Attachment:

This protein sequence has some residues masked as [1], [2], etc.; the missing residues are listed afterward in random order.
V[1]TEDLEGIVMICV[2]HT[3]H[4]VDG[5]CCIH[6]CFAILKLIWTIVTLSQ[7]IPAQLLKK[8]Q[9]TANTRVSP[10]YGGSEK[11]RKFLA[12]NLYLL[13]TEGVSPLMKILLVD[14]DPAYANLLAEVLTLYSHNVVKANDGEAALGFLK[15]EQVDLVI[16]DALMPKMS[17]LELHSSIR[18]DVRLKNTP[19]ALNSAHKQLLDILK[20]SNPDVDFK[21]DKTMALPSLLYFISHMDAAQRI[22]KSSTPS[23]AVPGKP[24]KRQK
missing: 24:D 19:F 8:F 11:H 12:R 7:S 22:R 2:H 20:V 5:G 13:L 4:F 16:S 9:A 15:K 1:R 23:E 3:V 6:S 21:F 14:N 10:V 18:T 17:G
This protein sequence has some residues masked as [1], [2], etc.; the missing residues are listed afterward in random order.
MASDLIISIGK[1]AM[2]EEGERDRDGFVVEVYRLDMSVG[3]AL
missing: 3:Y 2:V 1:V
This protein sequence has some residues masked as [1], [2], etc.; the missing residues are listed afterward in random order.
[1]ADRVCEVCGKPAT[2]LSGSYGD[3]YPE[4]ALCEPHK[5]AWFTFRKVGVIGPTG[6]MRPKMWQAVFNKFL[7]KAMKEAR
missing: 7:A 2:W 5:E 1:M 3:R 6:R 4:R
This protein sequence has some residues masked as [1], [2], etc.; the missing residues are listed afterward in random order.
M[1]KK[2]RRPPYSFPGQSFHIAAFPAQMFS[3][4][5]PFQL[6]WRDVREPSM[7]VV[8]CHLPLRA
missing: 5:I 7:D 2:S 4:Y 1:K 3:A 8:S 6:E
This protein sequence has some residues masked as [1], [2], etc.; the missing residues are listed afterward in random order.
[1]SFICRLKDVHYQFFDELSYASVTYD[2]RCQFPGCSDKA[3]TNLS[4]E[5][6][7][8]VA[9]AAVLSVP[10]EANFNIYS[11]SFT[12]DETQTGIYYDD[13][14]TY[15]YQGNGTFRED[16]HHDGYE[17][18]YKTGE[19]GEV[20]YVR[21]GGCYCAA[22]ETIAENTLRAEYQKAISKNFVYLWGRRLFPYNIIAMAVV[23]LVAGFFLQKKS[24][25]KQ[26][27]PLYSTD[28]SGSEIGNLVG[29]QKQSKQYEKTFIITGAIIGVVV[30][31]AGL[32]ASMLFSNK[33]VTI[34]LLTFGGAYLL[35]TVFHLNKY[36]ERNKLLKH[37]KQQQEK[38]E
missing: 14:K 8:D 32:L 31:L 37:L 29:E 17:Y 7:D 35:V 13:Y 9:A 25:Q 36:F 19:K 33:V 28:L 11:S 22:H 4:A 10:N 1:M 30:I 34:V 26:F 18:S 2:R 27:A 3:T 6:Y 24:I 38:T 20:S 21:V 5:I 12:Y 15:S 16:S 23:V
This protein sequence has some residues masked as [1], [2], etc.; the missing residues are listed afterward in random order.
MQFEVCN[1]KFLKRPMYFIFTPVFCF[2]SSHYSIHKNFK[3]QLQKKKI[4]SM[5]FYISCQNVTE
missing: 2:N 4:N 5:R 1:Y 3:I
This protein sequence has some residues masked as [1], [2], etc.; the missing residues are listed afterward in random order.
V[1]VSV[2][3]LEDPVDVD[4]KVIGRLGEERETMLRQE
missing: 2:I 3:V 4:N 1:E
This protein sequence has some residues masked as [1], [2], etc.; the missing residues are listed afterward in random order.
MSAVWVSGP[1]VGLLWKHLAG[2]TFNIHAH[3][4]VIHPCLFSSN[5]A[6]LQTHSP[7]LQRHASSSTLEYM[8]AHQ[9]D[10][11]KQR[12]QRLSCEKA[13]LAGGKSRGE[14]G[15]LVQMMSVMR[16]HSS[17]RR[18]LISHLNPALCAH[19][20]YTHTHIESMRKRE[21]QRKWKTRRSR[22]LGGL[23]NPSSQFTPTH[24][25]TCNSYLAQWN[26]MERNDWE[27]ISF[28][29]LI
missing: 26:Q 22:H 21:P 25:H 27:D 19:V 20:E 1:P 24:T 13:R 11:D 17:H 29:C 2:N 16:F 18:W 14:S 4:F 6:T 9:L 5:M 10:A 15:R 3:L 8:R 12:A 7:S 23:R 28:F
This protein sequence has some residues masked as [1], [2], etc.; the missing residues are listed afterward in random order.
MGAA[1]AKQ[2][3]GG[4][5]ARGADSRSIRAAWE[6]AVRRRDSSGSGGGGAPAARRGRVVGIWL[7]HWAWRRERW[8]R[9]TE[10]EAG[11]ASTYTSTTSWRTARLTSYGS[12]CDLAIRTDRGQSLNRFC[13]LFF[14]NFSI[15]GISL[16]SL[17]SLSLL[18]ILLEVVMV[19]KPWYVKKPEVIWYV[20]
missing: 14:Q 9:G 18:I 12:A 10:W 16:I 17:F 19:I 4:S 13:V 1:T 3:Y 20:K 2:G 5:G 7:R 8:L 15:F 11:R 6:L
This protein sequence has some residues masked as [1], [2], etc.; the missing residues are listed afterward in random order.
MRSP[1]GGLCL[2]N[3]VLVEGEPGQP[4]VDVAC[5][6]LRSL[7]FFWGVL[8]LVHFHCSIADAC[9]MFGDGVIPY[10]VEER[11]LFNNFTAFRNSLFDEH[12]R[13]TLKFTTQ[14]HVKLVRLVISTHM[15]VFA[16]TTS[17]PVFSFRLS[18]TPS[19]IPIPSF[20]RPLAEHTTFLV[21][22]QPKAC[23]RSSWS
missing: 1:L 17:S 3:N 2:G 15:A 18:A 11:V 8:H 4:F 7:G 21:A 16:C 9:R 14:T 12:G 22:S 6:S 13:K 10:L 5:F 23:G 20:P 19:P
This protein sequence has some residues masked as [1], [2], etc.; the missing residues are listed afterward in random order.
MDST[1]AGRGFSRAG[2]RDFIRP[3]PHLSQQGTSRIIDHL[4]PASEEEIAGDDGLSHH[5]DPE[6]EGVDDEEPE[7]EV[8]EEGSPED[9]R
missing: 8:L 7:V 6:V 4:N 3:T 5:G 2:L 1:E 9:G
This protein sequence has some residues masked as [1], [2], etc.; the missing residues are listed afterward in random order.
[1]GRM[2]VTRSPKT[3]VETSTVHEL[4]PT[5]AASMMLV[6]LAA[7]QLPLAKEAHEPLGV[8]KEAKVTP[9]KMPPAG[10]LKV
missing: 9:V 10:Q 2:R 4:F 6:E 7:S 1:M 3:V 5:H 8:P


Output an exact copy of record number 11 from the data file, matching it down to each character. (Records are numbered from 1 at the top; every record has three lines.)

This protein sequence has some residues masked as [1], [2], etc.; the missing residues are listed afterward in random order.
MDST[1]AGRGFSRAG[2]RDFIRP[3]PHLSQQGTSRIIDHL[4]PASEEEIAGDDGLSHH[5]DPE[6]EGVDDEEPE[7]EV[8]EEGSPED[9]R
missing: 8:L 7:V 6:V 4:N 3:T 5:G 2:L 1:E 9:G